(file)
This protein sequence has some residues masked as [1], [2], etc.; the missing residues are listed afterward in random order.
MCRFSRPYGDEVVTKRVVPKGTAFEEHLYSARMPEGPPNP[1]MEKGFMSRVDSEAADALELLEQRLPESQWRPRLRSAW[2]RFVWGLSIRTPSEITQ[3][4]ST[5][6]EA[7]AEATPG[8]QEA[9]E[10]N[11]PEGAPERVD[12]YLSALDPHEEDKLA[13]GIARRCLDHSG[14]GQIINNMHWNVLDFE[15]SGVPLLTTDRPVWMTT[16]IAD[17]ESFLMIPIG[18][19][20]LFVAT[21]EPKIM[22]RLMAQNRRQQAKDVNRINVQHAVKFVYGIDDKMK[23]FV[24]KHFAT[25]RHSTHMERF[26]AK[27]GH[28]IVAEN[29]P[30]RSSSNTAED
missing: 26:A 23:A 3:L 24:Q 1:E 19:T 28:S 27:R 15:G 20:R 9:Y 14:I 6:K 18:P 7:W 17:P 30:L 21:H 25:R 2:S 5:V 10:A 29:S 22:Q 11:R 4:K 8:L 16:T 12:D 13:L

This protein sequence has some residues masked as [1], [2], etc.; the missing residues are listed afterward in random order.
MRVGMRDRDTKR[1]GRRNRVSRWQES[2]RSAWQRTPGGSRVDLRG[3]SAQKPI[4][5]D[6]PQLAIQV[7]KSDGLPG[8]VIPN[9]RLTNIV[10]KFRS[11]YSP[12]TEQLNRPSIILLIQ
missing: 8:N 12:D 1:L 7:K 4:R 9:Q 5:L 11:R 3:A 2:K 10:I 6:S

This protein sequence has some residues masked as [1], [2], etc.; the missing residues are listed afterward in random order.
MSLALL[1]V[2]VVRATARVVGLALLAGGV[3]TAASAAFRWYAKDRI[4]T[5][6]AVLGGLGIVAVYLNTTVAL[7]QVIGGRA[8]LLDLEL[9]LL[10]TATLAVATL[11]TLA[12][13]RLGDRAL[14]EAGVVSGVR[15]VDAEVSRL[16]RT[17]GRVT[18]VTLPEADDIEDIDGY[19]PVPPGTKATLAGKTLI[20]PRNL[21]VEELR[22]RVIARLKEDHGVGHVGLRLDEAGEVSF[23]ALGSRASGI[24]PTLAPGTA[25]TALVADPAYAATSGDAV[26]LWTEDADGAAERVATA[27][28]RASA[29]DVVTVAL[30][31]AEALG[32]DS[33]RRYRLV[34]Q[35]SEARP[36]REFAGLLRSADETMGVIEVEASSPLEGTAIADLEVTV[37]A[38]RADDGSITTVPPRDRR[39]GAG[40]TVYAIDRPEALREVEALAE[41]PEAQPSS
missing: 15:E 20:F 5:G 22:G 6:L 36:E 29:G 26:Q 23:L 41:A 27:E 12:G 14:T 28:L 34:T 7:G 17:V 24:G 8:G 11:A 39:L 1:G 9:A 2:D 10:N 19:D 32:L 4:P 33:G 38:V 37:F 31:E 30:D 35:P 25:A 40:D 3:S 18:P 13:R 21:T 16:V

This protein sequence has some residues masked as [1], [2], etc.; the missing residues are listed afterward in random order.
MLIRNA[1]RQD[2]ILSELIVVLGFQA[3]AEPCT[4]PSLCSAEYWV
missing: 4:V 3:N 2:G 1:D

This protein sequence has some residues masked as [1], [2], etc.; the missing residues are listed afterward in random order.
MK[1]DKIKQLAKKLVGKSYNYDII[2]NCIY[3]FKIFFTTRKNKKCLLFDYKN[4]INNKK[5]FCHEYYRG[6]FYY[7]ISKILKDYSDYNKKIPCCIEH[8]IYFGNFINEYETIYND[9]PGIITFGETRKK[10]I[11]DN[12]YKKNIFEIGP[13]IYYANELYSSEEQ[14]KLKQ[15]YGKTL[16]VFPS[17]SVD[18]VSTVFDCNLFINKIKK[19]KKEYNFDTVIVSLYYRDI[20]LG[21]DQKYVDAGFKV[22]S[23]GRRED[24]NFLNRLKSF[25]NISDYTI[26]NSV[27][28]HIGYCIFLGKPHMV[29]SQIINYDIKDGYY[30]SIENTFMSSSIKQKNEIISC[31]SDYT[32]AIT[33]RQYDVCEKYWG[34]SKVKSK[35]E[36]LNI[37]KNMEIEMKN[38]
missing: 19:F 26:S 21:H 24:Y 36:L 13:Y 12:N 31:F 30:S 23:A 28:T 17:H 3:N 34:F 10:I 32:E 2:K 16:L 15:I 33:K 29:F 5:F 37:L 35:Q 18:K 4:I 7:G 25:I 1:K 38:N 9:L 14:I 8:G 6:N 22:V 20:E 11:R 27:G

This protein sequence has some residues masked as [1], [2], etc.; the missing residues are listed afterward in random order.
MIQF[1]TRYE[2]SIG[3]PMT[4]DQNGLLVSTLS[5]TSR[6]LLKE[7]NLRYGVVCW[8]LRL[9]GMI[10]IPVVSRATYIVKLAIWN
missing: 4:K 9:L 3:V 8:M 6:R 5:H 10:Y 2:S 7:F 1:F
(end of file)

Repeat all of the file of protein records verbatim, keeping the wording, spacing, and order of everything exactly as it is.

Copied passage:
This protein sequence has some residues masked as [1], [2], etc.; the missing residues are listed afterward in random order.
MCRFSRPYGDEVVTKRVVPKGTAFEEHLYSARMPEGPPNP[1]MEKGFMSRVDSEAADALELLEQRLPESQWRPRLRSAW[2]RFVWGLSIRTPSEITQ[3][4]ST[5][6]EA[7]AEATPG[8]QEA[9]E[10]N[11]PEGAPERVD[12]YLSALDPHEEDKLA[13]GIARRCLDHSG[14]GQIINNMHWNVLDFE[15]SGVPLLTTDRPVWMTT[16]IAD[17]ESFLMIPIG[18][19][20]LFVAT[21]EPKIM[22]RLMAQNRRQQAKDVNRINVQHAVKFVYGIDDKMK[23]FV[24]KHFAT[25]RHSTHMERF[26]AK[27]GH[28]IVAEN[29]P[30]RSSSNTAED
missing: 26:A 23:A 3:L 24:Q 1:E 19:T 28:S 27:R 15:G 20:R 9:Y 14:I 6:K 18:P 7:W 17:P 30:L 21:H 25:R 2:S 5:V 10:A 29:S 22:Q 11:R 4:K 8:L 16:T 12:D 13:L

This protein sequence has some residues masked as [1], [2], etc.; the missing residues are listed afterward in random order.
MRVGMRDRDTKR[1]GRRNRVSRWQES[2]RSAWQRTPGGSRVDLRG[3]SAQKPI[4][5]D[6]PQLAIQV[7]KSDGLPG[8]VIPN[9]RLTNIV[10]KFRS[11]YSP[12]TEQLNRPSIILLIQ
missing: 8:N 12:D 1:L 7:K 4:R 9:Q 5:L 11:R 3:A 2:K 10:I 6:S

This protein sequence has some residues masked as [1], [2], etc.; the missing residues are listed afterward in random order.
MSLALL[1]V[2]VVRATARVVGLALLAGGV[3]TAASAAFRWYAKDRI[4]T[5][6]AVLGGLGIVAVYLNTTVAL[7]QVIGGRA[8]LLDLEL[9]LL[10]TATLAVATL[11]TLA[12][13]RLGDRAL[14]EAGVVSGVR[15]VDAEVSRL[16]RT[17]GRVT[18]VTLPEADDIEDIDGY[19]PVPPGTKATLAGKTLI[20]PRNL[21]VEELR[22]RVIARLKEDHGVGHVGLRLDEAGEVSF[23]ALGSRASGI[24]PTLAPGTA[25]TALVADPAYAATSGDAV[26]LWTEDADGAAERVATA[27][28]RASA[29]DVVTVAL[30][31]AEALG[32]DS[33]RRYRLV[34]Q[35]SEARP[36]REFAGLLRSADETMGVIEVEASSPLEGTAIADLEVTV[37]A[38]RADDGSITTVPPRDRR[39]GAG[40]TVYAIDRPEALREVEALAE[41]PEAQPSS
missing: 15:E 20:F 5:G 22:G 6:L 36:E 29:G 26:Q 23:L 41:A 27:E 12:G 14:T 28:L 34:T 7:G 17:V 24:G 8:G 11:A 39:L 1:G 9:A 2:D 10:N 19:D 32:L 4:P 33:G 38:V 37:F 31:E 30:D 35:P 25:A 40:D 3:S 18:P 13:R 21:T 16:V

This protein sequence has some residues masked as [1], [2], etc.; the missing residues are listed afterward in random order.
MLIRNA[1]RQD[2]ILSELIVVLGFQA[3]AEPCT[4]PSLCSAEYWV
missing: 4:V 3:N 2:G 1:D

This protein sequence has some residues masked as [1], [2], etc.; the missing residues are listed afterward in random order.
MK[1]DKIKQLAKKLVGKSYNYDII[2]NCIY[3]FKIFFTTRKNKKCLLFDYKN[4]INNKK[5]FCHEYYRG[6]FYY[7]ISKILKDYSDYNKKIPCCIEH[8]IYFGNFINEYETIYND[9]PGIITFGETRKK[10]I[11]DN[12]YKKNIFEIGP[13]IYYANELYSSEEQ[14]KLKQ[15]YGKTL[16]VFPS[17]SVD[18]VSTVFDCNLFINKIKK[19]KKEYNFDTVIVSLYYRDI[20]LG[21]DQKYVDAGFKV[22]S[23]GRRED[24]NFLNRLKSF[25]NISDYTI[26]NSV[27][28]HIGYCIFLGKPHMV[29]SQIINYDIKDGYY[30]SIENTFMSSSIKQKNEIISC[31]SDYT[32]AIT[33]RQYDVCEKYWG[34]SKVKSK[35]E[36]LNI[37]KNMEIEMKN[38]
missing: 19:F 26:S 21:H 24:Y 36:L 13:Y 12:N 31:F 30:S 23:A 28:T 17:H 3:N 34:F 10:I 32:E 2:K 16:L 15:I 33:K 29:F 5:F 37:L 35:Q 18:K 4:I 7:G 25:I 1:K 38:N 9:L 14:I 8:G 6:N 22:V 20:E 11:R 27:G

This protein sequence has some residues masked as [1], [2], etc.; the missing residues are listed afterward in random order.
MIQF[1]TRYE[2]SIG[3]PMT[4]DQNGLLVSTLS[5]TSR[6]LLKE[7]NLRYGVVCW[8]LRL[9]GMI[10]IPVVSRATYIVKLAIWN
missing: 4:K 9:L 3:V 8:M 6:R 5:H 10:Y 2:S 7:F 1:F